Cities can be divisive, they require commitment, both to move into and to walk away from. Neighborhoods breath, shift and adapt, one can grow old in a neighborhood, while others are re-born around you. They are the place where cultural ideas are exchanged, where you are forced to circulate with different people with different beliefs and faiths, eat their food, see their art. More than anything, living in a city is a state of mind, where it’s incomprehensible that there could be another place that could seduce you away. Trump came from this city, but abused it twice, first for the obvious vulgarity of his buildings and second when he saw that cities would reject his racism and crassness. Those around him , dared him on, knowing he had a chance to win the electoral college and talking up what the non-city dwellers wanted; guns, religion, keeping foreigners away, coal jobs. He deferred to this minority spectacularly. The consequence is that as more and more move to cities, the more unrepresentative the government will be.
And adolescence, a time to fight back against all the decent lessons about being a part of society, not lying and cheating, being empathetic, not bragging about your privileges, showing kindness to those not so fortunate. In other words the bridge between childhood and adulthood we must cross. Trump brags and behaves like a child and there are others (also stuck in a state of permanent adolescence) who lives through him. Is it really a surprise that his most adoring audience was the boy scouts of America? When you hear his mob say “Make America Great Again” at Trump rallies what they mean is remember what it was like when you were fourteen years old. Its reached a point that we ask yourself whether democracy is such a good idea. England was no better, a reporter from NPR found someone inarticulate and not weighed down by facts or intellect, who talked about making Britain ‘Great’ again, the reporter simply left a pregnant pause closing the interview, the scent of xenophobia radiated from my Radio, and I stared at it in a burning fury for quite a while, and wondered if we are returning to the 1930’s.
There is nothing new in populism. Politicians have always recognized the need to get the masses behind them in order to run an agenda that favors themselves and a handful of their friends, but the way Trump did this reaches historical and offensive new low’s. Trump’s mission is the destruction of Obama’s legacy, if he had the capability of self-reflection he might understand that the central tragedy of his life is knowing how inadequate a man he is compared to his predecessor. It makes us realize that we need to examine our own anger and anxieties in order to recognize that what we hate in others are the characteristics we fear in ourselves, there is a little Trump in all of us, it’s that ugly side of our nature that we have learnt to reject when we became adults.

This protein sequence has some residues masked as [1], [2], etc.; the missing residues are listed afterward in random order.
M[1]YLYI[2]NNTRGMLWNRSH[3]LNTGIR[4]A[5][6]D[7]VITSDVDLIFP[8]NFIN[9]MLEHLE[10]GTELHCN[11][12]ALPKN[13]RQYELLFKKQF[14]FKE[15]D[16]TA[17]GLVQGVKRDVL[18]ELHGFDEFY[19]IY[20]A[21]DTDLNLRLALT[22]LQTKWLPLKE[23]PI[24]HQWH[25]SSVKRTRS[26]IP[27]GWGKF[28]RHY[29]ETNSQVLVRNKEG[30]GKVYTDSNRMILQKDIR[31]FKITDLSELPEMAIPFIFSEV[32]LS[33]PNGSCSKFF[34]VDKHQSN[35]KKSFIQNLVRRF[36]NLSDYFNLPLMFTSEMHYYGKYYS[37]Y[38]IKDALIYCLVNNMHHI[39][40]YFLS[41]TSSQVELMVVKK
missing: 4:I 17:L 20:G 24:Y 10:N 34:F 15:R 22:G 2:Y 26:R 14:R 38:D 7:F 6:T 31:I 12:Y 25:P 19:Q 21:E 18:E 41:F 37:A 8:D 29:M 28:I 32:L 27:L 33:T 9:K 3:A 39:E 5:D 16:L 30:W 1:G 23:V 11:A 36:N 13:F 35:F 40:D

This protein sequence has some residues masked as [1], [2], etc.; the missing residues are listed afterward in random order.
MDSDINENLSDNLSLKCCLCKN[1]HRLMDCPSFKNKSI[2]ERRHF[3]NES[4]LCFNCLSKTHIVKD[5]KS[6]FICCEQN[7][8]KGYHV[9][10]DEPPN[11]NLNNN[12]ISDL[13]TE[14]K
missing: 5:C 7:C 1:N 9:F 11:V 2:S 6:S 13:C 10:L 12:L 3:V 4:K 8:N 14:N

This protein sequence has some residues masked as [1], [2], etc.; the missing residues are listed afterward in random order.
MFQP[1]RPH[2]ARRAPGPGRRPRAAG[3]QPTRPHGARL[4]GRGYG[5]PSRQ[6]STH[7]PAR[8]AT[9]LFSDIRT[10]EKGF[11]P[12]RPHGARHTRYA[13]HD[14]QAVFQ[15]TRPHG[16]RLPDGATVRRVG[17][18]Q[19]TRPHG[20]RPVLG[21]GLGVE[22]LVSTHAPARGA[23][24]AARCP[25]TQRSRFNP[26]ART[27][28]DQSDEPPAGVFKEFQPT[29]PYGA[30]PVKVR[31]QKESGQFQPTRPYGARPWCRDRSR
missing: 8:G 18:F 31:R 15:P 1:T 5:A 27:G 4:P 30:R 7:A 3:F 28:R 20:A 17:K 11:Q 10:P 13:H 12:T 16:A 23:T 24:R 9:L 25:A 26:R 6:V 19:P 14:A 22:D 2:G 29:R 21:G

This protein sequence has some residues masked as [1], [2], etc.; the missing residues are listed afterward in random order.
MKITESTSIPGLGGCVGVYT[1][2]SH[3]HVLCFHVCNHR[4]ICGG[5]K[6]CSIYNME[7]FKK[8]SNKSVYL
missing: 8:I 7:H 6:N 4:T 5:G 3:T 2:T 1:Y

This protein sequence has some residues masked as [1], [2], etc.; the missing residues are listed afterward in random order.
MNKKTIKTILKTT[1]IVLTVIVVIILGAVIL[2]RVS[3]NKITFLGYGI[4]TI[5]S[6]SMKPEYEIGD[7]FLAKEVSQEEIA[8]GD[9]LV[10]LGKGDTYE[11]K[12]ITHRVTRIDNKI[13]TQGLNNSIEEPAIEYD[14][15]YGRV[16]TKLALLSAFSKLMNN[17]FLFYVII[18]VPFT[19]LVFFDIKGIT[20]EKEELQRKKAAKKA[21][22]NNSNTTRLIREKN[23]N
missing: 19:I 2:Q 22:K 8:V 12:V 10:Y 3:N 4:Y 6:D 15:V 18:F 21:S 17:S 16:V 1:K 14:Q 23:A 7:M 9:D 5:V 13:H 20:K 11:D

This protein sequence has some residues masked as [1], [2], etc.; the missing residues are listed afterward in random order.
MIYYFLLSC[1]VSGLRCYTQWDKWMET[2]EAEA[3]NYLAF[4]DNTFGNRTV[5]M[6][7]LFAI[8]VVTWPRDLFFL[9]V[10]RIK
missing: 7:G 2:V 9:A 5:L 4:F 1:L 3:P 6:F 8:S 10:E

There are worse places to sit and consider the circuitous historical path of the USA than from the Indian Pueblo in Taos. It may seem like an unlikely choice as we think of the East Coast being the nations birthplace (because we are so steeped in the doctrine of the Mayflower) and because history is always written by the victor’s. The Pueblo is an ancient place and it is found in one of the most serene and gorgeous settings, surrounded by snowcapped mountains and with a healthy, vigorously cold river running through it, a magical place.
I badly want to write that Mary and I bonded with some of the inhabitants, direct descendants of the tribes that walked over the Bering Strait from Asia seventeen thousand years ago to make their home here, but we didn’t. We had unwisely decided to walk from our hotel to the Pueblo, three miles away under a fierce midday sun. Entering the grounds we photographed the horned skulls of cattle, the charming downtrodden adobe houses but just as we were about to arrive at the Pueblo itself a pickup truck with a stern Native American elder arrived and told us that we could not walk here. At first it seemed a mild warning, a recommendation, but he was stoic, humorless and with absolute authority told us we had to walk three miles back to get our car to drive if we wanted to return. I felt that he was a repository of the anger of his people and held a deep resentment still as if all the battles were lost yesterday. The irony was as vast as the landscape, now only available by motor vehicle, and I could hear my little inner Trump waking, and it took all my resources to be civil and compliant. We were both a little afraid, not of the person, but of his certainty.
When we did arrive back in the car, already irritated, we took a tour lead by a frail young man who spoke his script of woe like an understudy struggling with the lines, never has there been such a terrible actor on such a magnificent stage. If it was uncomfortable for us, that was nothing compared to the guide whose statements sounded inauthentic; the words were never his, they belonged to someone more righteous, it was group therapy with one patient and twenty analysts. But we wont give up trying to understand, to put ourselves in the shoes of others and will be back here as many times as to takes to uncover the layers of time and gain a deeper understanding.